There are many occasions when we question our abilities and decisions as parents, even when we know we’re being silly. Do I push too hard; am I not pushing enough? Do I let my children eat too little; do I let them eat too much? Am I giving them too much time on their own; am I suffocating them by not letting them have more time on their own? Would they be healthier if I’d done x; would they be healthier if I hadn’t done x? And on and on.
I know that none of these things is worth worrying about too much, and I usually keep the fretting under control. It’s funny, though, this year my normally very healthy kids have been unusually sick. Everything seems to have happened: ear infection, foot infection, strep throat, norovirus, colds, flu, fevers, coughs, sprains, eye irritation. It’s gotten so that when I call the school in the morning to say that one of the children will be absent, I start with “It’s me again.” I jokingly wonder if child-protective services will come knocking to check out conditions in our home. The defensive mother in me just has to add here that, yes, we do wash our hands frequently, cough into our arms, eat healthy foods, and get plenty of sleep. Although I’m sure my parenting has little to do with their getting sick, a tiny sense of maternal guilt does push its way in sometimes.
Nothing, however, prepared me for the feeling of “bad mom” I experienced when both my children got head lice last week. I’d taken my son to his favorite hairdresser to consult on a new style. During these salon visits I keep my distance and let him have time to consult independently with the beautiful, young stylist. He seems to enjoy chatting with her and trusts her opinion. But when I went to pay, she whispered that she thought he might have head lice, that she’d found a dead one in his hair. I was embarrassed and defensive and told her that she must have been mistaken by his flakey scalp. After all, I volunteer at the kids’ school to do head lice checks a few times a year. I’ve checked hundreds of heads and know what to look for.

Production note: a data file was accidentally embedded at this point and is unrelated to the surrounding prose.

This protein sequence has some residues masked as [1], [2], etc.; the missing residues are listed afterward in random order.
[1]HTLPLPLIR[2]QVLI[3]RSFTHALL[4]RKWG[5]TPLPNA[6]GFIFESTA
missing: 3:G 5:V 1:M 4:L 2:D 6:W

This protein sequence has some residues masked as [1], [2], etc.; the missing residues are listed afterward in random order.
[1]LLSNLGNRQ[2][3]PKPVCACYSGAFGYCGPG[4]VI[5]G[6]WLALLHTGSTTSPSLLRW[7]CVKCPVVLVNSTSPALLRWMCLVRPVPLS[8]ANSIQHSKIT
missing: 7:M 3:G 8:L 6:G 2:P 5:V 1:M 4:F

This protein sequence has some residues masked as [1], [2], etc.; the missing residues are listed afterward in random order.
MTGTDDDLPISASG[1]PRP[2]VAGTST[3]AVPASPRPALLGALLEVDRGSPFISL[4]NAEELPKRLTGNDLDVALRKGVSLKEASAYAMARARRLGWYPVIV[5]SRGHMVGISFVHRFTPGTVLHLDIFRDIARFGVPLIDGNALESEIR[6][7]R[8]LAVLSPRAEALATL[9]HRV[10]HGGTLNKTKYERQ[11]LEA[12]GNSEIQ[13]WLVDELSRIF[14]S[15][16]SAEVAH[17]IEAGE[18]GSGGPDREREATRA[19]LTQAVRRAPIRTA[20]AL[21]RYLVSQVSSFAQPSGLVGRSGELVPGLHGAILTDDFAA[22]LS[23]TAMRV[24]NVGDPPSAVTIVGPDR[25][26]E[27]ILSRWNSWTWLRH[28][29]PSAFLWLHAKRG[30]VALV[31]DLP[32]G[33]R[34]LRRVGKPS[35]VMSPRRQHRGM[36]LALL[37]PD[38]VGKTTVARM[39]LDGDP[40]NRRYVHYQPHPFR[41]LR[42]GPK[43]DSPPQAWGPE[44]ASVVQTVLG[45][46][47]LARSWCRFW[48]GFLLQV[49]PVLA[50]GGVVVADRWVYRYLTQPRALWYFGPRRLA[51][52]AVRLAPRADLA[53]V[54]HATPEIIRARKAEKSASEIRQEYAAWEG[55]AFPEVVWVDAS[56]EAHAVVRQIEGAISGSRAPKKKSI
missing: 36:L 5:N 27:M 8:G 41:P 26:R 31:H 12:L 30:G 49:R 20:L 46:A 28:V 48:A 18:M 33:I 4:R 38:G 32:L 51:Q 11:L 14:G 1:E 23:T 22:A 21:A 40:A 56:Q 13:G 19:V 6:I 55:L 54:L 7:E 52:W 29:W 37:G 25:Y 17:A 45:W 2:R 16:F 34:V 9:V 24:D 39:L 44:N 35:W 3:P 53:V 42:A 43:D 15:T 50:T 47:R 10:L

Except in my own kids. How could I have missed them? The tiny, brown sort of sesame-seed-looking eggs blended in perfectly with my son’s sandy hair. His hair is abundant, thick, and with multiple chaotic, swirling parts. The live insects were hiding just out of sight. Then I checked my daughter’s waist-length brown hair...they’d found her too. We spent the weekend treating hair, washing bedding, putting stuffies into plastic bags for a two-week quarantine in the basement, combing and picking nits. The first couple of combing session took hours to thoroughly check both kids. However, the biologists in us found it all very interesting in a strange sort of way. We had a microscope set up so we could get good looks at all the life stages. Nit-picking seemed to come naturally, like something our ancestors must have done eons ago.
What kind of mother lets her kids go around with breeding bugs in their hair? Intellectually I know that catching head lice in a crowded school is like catching a cold. I went back to the hairdresser a few days later with a note of apology, plus an additional thank-you tip. As I handed her the card, she laughed, saying that I’d taken her diagnosis very well. “It happens all the time, and most people freak out,” she said. Seeing that she didn’t view me as an irresponsible mother made me feel a little better. Maybe the big tip put me back in her good graces. As long as my son is allowed to go back again for his Justin Bieber hairdo, that’s all that matters.
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